LAS VEGAS — Two people are dead and four others are injured after a fire tore through a minibus following a collision in Las Vegas.
Fire officials say the accident happened around 7 a.m. Saturday near the intersection of South Main Street and Charleston Boulevard.
They say a burning minibus was found lying on its side on the sidewalk and a car was in the middle of the intersection.
Several firefighters quickly extinguished the fire, but the bus was a total loss.
According to police Lt. Jeff Goodwin, two people on the bus died at the scene. Two other passengers as well as two from the car have been hospitalized with non-life-threatening injuries.
Police are on the scene investigating.
The intersection is expected to remain closed for several hours.
BOYLE HEIGHTS, LOS ANGELES (KABC) —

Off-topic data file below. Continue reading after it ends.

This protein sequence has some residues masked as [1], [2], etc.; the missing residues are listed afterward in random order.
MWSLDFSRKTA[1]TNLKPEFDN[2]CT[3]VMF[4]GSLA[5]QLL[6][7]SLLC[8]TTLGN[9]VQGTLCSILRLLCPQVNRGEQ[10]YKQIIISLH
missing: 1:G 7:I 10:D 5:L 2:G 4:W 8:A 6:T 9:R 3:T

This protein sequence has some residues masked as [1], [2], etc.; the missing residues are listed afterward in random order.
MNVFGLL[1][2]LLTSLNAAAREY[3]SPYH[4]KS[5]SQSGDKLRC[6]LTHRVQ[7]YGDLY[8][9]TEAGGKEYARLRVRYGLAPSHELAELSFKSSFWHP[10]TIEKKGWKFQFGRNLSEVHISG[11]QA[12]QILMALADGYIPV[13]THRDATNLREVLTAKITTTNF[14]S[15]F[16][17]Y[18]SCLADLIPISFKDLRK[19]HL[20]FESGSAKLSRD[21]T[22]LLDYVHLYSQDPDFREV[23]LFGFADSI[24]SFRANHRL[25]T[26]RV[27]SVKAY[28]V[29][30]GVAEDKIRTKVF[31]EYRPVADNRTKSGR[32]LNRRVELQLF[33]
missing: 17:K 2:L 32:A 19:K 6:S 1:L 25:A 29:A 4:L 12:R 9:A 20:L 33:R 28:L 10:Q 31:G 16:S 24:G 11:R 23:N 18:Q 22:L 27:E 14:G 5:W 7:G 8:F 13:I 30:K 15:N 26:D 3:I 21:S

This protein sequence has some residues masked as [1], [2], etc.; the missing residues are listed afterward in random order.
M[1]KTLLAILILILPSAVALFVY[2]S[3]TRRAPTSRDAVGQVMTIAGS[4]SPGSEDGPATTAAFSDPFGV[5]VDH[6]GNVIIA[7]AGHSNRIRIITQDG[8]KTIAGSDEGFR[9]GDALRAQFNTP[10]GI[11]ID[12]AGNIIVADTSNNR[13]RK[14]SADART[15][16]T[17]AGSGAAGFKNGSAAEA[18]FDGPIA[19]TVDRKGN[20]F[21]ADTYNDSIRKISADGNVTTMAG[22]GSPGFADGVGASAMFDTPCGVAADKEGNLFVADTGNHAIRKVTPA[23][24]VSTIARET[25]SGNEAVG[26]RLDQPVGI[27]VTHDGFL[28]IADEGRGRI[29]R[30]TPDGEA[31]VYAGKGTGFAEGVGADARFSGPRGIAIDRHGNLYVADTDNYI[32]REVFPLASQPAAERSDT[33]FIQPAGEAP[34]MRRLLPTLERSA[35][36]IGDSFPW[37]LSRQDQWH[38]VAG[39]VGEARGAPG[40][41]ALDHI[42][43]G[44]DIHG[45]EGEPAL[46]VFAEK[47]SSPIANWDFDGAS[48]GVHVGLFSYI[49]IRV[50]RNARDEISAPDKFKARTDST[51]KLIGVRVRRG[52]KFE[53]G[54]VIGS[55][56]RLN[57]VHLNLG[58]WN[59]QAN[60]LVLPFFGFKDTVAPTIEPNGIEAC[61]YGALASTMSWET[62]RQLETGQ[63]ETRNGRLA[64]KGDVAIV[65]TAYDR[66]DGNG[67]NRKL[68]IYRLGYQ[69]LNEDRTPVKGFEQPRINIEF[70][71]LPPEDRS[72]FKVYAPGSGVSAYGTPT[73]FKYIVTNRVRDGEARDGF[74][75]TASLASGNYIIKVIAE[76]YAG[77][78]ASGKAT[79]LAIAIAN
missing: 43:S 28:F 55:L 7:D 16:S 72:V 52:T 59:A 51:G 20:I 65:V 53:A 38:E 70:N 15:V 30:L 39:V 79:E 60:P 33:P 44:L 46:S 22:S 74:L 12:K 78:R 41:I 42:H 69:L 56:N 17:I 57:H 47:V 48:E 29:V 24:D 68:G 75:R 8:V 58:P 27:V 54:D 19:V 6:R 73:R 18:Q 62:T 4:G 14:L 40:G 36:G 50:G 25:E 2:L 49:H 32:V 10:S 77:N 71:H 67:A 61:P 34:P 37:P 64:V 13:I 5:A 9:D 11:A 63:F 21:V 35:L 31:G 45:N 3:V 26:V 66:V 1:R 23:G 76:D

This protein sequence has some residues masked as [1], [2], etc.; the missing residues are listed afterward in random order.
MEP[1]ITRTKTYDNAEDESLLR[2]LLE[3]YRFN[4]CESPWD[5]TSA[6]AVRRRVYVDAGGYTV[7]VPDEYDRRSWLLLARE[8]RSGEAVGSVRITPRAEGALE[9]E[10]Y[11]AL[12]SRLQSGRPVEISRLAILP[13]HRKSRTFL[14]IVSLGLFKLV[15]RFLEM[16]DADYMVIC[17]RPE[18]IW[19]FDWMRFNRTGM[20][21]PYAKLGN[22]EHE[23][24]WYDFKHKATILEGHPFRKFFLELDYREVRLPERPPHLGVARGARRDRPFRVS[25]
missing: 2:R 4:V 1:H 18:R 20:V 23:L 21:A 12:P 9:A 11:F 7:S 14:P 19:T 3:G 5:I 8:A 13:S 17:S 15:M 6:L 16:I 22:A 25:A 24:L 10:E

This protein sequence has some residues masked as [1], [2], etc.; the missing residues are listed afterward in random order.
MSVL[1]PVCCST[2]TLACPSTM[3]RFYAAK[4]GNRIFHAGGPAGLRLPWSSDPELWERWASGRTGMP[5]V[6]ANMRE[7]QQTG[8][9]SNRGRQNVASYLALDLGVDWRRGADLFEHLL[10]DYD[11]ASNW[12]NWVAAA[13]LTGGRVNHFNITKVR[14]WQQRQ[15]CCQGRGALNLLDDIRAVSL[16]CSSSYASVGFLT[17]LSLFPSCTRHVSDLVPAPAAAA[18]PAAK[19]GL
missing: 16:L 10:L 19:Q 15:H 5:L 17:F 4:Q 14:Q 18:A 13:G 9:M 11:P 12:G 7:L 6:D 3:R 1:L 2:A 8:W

A Los Angeles City firefighter and an emergency medical technician were stabbed by a patient while tending to another patient at White Memorial Medical Center in Boyle Heights.
According to investigators, the LAFD EMT and two hospital EMTs were aiding a patient in the hospital’s emergency room around 9:30 p.m. Tuesday.
That’s when another patient, already in the hospital for a mental health evaluation, suddenly pulled a knife and stabbed the firefighter and one of the hospital EMTs.
The firefighter was stabbed in the arm. He was transported to a different hospital in fair condition. According to the LAFD, he remained hospitalized as of Thursday morning and was set to undergo surgery.
One of the hospital EMTs was stabbed in the bicep and the other only suffered scratches in the scuffle.
All three injuries were not life-threatening, officials said.
According to a statement released by the hospital, the suspect was quickly subdued by other workers in the ER.
The man was then arrested by Los Angeles police and booked into jail for assault with a deadly weapon on a firefighter.
He was later identified by LAPD as 46-year-old Christopher Clay. He was being held in lieu of $50,000 bail.